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- The Home Book of Verse, Volume 2 - 100/175 -


Why warbling birds forget to sing, And winter storms invert the year: Chloris is gone; and fate provides To make it Spring where she resides.

Chloris is gone, the cruel fair; She cast not back a pitying eye: But left her lover in despair To sigh, to languish, and to die: Ah! how can those fair eyes endure To give the wounds they will not cure?

Great God of Love, why hast thou made A face that can all hearts command, That all religions can invade, And change the laws of every land? Where thou hadst placed such power before, Thou shouldst have made her mercy more.

When Chloris to the temple comes, Adoring crowds before her fall; She can restore the dead from tombs And every life but mine recall, I only am by Love designed To be the victim for mankind.

John Dryden [1631-1700]

SONG Written At Sea, In The First Dutch War (1665), The Night Before An Engagement

To all you ladies now at land We men at sea indite; But first would have you understand How hard it is to write: The Muses now, and Neptune too, We must implore to write to you - With a fa, la, la, la, la.

For though the Muses should prove kind, And fill our empty brain, Yet if rough Neptune rouse the wind To wave the azure main, Our paper, pen, and ink, and we, Roll up and down our ships at sea - With a fa, la, la, la, la.

Then if we write not by each post, Think not we are unkind; Nor yet conclude our ships are lost By Dutchmen or by wind: Our tears we'll send a speedier way, The tide shall bring them twice a day - With a fa, la, la, la, la.

The King with wonder and surprise Will swear the seas grow bold, Because the tides will higher rise Than e'er they did of old: But let him know it is our tears Bring floods of grief to Whitehall stairs - With a fa, la, la, la, la.

Should foggy Opdam chance to know Our sad and dismal story, The Dutch would scorn so weak a foe, And quit their fort at Goree: For what resistance can they find From men who've left their hearts behind? - With a fa, la, la, la, la.

Let wind and weather do its worst, Be you to us but kind; Let Dutchmen vapor, Spaniards curse, No sorrow we shall find: 'Tis then no matter how things go, Or who's our friend, or who's our foe - With a fa, la, la, la, la.

To pass our tedious hours away We throw a merry main, Or else at serious ombre play: But why should we in vain Each other's ruin thus pursue? We were undone when we left you - With a fa, la, la, la, la.

But now our fears tempestuous grow And cast our hopes away; Whilst you, regardless of our woe, Sit careless at a play: Perhaps permit some happier man To kiss your hand, or flirt your fan - With a fa, la, la, la, la.

When any mournful tune you hear, That dies in every note As if it sighed with each man's care For being so remote, Think then how often love we've made To you, when all those tunes were played - With a fa, la, la, la, la.

In justice you cannot refuse To think of our distress, When we for hopes of honor lose Our certain happiness: All those designs are but to prove Ourselves more worthy of your love - With a fa, la, la, la, la.

And now we've told you all our loves, And likewise all our fears, In hopes this declaration moves Some pity for our tears: Let's hear of no inconstancy - We have too much of that at sea - With a fa, la, la, la, la.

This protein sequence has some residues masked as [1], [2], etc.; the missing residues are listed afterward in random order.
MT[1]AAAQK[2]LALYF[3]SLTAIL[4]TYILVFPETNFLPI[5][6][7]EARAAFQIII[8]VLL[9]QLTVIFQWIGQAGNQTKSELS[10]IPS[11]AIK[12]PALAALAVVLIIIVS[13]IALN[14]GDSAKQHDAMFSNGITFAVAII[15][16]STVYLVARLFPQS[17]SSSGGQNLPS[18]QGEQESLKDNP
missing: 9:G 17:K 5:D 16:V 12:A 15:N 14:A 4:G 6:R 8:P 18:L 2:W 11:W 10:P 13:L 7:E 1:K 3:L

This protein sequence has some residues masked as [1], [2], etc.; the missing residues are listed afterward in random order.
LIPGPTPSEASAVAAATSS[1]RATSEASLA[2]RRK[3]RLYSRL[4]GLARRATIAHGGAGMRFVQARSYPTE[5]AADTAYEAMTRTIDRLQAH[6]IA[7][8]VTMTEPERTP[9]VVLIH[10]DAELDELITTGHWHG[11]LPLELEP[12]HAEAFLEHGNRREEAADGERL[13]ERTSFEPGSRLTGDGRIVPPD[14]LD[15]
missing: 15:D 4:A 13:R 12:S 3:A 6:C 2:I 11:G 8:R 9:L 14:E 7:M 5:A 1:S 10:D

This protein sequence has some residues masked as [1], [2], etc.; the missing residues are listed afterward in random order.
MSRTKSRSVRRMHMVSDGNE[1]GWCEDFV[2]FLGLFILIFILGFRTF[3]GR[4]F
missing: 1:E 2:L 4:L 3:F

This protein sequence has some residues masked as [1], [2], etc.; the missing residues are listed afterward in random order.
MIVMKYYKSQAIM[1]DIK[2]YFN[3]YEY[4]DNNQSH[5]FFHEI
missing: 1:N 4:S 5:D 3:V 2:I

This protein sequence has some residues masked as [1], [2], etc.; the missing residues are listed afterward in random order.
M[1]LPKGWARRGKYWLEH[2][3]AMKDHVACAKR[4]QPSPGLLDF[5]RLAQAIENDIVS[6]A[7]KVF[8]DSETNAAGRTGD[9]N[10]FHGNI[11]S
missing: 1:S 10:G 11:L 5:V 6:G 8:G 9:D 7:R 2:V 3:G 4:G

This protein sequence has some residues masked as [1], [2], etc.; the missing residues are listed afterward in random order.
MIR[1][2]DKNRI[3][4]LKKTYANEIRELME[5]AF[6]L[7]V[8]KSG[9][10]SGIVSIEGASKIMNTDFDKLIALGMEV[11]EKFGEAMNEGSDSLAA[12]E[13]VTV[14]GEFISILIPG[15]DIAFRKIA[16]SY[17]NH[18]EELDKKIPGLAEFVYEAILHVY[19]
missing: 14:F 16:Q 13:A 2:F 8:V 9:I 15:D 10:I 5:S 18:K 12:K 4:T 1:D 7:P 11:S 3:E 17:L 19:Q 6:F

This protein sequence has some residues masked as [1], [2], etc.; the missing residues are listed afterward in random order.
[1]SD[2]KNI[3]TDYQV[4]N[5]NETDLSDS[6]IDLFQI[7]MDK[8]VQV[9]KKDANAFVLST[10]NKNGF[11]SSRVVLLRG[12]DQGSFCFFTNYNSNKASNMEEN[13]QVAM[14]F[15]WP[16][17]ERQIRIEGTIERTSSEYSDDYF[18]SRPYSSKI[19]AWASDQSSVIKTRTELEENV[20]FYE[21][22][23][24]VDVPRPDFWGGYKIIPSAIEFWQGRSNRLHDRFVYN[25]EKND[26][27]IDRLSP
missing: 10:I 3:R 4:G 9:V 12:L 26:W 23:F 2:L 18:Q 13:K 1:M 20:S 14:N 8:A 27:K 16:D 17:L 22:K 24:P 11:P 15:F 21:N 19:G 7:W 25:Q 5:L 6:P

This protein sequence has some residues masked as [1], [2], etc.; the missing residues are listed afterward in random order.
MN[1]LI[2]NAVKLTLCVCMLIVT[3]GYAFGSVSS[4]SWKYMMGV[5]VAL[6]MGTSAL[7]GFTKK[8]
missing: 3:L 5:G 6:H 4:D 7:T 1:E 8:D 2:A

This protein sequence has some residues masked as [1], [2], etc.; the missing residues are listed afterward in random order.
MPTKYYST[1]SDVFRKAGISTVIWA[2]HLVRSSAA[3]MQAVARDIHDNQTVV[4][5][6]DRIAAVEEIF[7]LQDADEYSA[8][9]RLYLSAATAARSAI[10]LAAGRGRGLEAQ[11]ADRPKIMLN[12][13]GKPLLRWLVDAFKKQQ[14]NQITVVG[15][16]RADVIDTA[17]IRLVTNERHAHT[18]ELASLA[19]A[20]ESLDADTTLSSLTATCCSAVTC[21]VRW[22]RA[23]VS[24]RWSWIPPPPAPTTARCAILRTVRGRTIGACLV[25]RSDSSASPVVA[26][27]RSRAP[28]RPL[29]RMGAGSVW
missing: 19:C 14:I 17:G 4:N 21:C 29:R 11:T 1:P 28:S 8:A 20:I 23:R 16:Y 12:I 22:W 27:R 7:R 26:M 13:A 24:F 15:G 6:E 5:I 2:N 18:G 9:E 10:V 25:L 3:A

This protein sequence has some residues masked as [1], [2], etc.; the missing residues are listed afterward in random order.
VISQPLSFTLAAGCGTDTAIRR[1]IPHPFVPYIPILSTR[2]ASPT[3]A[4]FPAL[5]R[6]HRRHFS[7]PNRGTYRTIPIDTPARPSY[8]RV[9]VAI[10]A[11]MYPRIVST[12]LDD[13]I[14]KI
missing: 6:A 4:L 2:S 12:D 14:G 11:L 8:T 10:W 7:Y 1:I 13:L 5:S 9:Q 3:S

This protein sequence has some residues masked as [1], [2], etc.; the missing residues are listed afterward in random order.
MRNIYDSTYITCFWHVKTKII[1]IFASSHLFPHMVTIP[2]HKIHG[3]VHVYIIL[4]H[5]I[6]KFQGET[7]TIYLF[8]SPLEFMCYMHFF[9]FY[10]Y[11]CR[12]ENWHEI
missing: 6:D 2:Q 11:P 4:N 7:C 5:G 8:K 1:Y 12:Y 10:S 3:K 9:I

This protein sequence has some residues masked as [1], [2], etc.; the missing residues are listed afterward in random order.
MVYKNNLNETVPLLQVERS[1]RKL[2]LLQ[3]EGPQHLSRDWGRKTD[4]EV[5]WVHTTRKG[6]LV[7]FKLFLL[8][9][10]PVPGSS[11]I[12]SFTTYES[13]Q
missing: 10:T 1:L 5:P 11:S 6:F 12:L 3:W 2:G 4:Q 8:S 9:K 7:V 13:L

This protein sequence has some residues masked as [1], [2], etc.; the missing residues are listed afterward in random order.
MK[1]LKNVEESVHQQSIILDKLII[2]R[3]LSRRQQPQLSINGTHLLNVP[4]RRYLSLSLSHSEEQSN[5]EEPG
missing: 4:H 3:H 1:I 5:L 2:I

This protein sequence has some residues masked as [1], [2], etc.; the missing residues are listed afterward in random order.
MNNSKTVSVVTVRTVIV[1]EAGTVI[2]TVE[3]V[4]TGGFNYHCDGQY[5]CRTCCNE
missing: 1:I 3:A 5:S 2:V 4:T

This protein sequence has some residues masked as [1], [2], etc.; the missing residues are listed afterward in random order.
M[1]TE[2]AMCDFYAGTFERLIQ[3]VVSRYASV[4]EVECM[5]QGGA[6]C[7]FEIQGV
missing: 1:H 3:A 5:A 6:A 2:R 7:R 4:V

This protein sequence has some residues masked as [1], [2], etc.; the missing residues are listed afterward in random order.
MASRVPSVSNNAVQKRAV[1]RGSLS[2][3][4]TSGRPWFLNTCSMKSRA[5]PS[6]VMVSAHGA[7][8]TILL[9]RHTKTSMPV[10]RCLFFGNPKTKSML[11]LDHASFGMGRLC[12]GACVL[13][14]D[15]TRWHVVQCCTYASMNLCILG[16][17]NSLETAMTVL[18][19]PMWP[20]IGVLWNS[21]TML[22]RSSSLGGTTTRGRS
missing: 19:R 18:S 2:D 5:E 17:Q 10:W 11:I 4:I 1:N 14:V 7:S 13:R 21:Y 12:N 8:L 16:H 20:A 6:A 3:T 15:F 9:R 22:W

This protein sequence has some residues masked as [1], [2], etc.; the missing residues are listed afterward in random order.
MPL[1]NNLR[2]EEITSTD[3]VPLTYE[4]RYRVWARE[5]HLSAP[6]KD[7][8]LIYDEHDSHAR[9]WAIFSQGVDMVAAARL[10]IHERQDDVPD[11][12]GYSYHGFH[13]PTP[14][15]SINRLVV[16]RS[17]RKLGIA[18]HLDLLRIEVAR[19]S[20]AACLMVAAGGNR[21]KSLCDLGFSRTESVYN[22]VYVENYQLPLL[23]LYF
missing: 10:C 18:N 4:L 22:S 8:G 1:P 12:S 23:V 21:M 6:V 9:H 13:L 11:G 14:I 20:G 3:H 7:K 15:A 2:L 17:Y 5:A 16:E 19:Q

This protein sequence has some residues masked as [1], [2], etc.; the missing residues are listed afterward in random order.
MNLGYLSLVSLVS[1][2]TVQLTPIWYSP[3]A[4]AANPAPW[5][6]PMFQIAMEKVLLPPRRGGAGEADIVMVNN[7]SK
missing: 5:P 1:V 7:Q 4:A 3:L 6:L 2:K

Charles Sackville [1638-1706]

SONG

In vain you tell your parting lover, You wish fair winds may waft him over. Alas! what winds can happy prove That bear me far from what I love? Alas! what dangers on the main Can equal those that I sustain From slighted vows, and cold disdain?

Be gentle, and in pity choose To wish the wildest tempests loose: That, thrown again upon the coast, Where first my shipwrecked heart was lost, I may once more repeat my pain; Once more in dying notes complain Of slighted vows and cold disdain.

Matthew Prior [1664-1721]

BLACK-EYED SUSAN

All in the Downs the fleet was moored, The streamers waving in the wind, When black-eyed Susan came aboard; "O! where shall I my true-love find? Tell me, ye jovial sailors, tell me true If my sweet William sails among the crew."

William, who high upon the yard Rocked with the billow to and fro, Soon as her well-known voice he heard He sighed, and cast his eyes below: The cord slides swiftly through his glowing hands, And, quick as lightning, on the deck he stands.

So the sweet lark, high poised in air, Shuts close his pinions to his breast If chance his mate's shrill call he hear, And drops at once into her nest: - The noblest captain in the British fleet Might envy William's lip those kisses sweet.

"O Susan, Susan, lovely dear, My vows shall ever true remain; Let me kiss off that falling tear; We only part to meet again. Change as ye list, ye winds; my heart shall be The faithful compass that still points to thee.

"Believe not what the landmen say Who tempt with doubts thy constant mind: They'll tell thee, sailors, when away, In every port a mistress find: Yes, yes, believe them when they tell thee so, For Thou art present wheresoe'er I go.

"If to far India's coast we sail, Thy eyes are seen in diamonds bright, Thy breath is Afric's spicy gale, Thy skin is ivory so white. Thus every beauteous object that I view Wakes in my soul some charm of lovely Sue.

"Though battle call me from thy arms Let not my pretty Susan mourn; Though cannons roar, yet, safe from harms, William shall to his Dear return. Love turns aside the balls that round me fly, Lest precious tears should drop from Susan's eye."

The boatswain gave the dreadful word, The sails their swelling bosom spread, No longer must she stay aboard; They kissed, she sighed, he hung his head.


The Home Book of Verse, Volume 2 - 100/175

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